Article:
SALT LAKE CITY — Utah government leaders have three different plans to consider for Medicaid expansion that is needed to cover the nearly 60,000 Utahns without health insurance.
Two proposals would require no-strings-attached waivers for hundreds of millions in federal funding from the Department of Health and Human Services. But the question is whether those waivers will be granted by the federal government.
“In the past, quite frankly, we haven’t had a lot of success in getting the department of Health and Human Services to work with us,” said Rep. Robert Spendlove, R-Sandy.
The day after the governor unveiled his “Utah Solution” plan, lawmakers are hesitating to embrace it.
While some call the governor's proposal unique, novel and bold, the question remains: Will Utah be allowed to opt out of the federal system, yet still get its money?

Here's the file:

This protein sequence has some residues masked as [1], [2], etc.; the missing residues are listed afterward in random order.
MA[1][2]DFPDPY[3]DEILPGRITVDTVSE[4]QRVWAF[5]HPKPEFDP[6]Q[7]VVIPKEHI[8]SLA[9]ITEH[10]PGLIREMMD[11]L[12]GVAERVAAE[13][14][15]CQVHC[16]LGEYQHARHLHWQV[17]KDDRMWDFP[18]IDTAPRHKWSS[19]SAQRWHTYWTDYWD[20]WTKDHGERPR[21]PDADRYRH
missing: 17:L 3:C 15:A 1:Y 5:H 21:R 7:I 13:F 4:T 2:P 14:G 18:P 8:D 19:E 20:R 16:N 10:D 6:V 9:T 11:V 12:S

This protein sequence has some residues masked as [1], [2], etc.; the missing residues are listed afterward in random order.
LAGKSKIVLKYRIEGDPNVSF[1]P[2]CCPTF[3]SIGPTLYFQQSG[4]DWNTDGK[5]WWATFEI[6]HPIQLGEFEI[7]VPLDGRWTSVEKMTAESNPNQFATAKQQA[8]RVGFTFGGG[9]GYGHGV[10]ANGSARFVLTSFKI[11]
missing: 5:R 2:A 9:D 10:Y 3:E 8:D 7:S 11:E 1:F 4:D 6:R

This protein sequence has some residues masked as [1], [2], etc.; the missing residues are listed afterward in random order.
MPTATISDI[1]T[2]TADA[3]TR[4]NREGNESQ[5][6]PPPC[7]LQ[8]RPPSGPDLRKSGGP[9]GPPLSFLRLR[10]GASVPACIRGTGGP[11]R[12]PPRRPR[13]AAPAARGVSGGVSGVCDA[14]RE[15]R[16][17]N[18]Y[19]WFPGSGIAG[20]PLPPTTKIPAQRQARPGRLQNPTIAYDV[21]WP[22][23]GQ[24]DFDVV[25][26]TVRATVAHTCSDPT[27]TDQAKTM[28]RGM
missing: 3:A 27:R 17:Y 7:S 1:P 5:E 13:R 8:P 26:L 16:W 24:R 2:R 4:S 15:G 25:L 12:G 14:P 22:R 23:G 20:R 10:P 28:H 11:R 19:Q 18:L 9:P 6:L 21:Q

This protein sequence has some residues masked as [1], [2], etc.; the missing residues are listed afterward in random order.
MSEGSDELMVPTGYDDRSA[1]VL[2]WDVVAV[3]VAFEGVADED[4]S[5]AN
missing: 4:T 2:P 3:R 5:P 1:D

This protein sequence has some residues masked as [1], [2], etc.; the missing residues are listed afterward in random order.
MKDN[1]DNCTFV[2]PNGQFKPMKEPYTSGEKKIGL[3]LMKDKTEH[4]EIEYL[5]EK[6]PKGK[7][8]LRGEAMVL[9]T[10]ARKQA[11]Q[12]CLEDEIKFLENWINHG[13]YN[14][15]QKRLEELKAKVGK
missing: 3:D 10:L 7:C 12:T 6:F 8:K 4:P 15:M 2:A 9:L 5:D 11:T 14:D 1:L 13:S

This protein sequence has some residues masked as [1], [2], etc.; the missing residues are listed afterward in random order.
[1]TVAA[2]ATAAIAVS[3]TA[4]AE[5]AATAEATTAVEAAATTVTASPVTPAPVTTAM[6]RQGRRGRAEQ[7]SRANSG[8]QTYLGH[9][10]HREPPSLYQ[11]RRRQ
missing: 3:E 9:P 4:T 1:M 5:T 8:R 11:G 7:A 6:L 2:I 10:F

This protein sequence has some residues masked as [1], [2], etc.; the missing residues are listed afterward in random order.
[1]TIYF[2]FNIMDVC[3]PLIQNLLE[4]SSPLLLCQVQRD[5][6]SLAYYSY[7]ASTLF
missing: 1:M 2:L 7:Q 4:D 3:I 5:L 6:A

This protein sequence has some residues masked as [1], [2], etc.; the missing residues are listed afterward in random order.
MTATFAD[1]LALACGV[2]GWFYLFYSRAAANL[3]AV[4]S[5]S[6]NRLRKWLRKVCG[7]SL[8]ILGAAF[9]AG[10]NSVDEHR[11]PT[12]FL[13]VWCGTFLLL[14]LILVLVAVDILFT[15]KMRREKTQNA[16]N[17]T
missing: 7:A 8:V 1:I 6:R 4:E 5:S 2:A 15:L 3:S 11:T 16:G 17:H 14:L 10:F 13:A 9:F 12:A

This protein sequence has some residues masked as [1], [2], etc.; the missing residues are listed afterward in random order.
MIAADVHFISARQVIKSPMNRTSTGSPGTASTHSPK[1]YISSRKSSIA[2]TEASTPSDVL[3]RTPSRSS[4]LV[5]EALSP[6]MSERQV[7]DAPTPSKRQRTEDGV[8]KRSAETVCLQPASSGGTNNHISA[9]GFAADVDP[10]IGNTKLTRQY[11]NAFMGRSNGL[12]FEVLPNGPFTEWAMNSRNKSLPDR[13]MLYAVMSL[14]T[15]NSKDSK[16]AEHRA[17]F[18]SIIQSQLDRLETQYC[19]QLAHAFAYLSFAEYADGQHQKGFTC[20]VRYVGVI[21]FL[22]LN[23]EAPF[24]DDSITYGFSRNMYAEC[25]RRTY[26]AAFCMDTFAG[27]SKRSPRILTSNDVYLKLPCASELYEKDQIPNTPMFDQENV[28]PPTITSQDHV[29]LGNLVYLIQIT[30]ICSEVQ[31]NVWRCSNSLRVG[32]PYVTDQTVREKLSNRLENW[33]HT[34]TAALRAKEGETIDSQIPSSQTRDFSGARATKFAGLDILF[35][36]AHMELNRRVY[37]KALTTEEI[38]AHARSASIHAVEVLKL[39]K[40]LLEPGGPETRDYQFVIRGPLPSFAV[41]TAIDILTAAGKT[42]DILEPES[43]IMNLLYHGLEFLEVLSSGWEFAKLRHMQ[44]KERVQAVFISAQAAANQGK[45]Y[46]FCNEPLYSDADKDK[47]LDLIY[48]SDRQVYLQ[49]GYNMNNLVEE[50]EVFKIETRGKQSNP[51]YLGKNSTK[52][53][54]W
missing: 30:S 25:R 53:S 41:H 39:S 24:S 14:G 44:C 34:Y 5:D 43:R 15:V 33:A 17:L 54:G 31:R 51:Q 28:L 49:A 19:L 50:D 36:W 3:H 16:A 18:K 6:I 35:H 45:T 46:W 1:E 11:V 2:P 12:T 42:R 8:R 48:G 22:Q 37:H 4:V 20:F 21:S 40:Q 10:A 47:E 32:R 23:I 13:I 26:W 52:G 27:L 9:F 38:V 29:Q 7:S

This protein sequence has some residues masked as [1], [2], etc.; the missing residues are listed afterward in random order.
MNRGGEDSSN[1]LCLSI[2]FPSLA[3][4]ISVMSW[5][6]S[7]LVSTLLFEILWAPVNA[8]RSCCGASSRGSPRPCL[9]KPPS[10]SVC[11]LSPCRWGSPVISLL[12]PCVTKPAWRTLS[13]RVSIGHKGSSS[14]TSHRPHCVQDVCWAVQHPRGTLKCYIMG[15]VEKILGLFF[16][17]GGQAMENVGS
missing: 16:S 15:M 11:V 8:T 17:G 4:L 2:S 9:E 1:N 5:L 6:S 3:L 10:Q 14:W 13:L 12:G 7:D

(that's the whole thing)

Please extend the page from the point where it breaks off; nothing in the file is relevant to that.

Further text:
Spendlove worked in the governor's office until recently. He says getting the waivers is not a sure thing.
“The real question is whether the federal government will be willing to work with Utah as a partner,” Spendlove said.
“It appears it is full expansion with another title, and there was no support for full expansion in our stat caucus,” said Senate President Wayne Niederhauser.
Even if the governor's plan were approved today, assistance for Utahns who need healthcare won't be coming fast.
“The governor’s proposal, it will take time. It will likely be 2015 if the Legislature approves it, before we can get this program running,” said Lincoln Nehring from Voices for Utah Children.
The stalemate frustrates 29-year-old Toni Cerna, who has been diagnosed with multiple, chronic health issues. Cerna hasn't been able to afford going to a doctor in 13 years.
She's taking classes in her efforts to find a job that provides benefits. But for now, she's one of the 60,000 Utahns without health care.
“I feel like the politics of it may make sense to them, but seems they care more about that than the fact that there are a ton of people telling them that this is what they need to do to help the people they say they want to help,” Cerna said.
There are two weeks left for Utah’s lawmakers to figure out what to do with the future of health care for uninsured Utahns.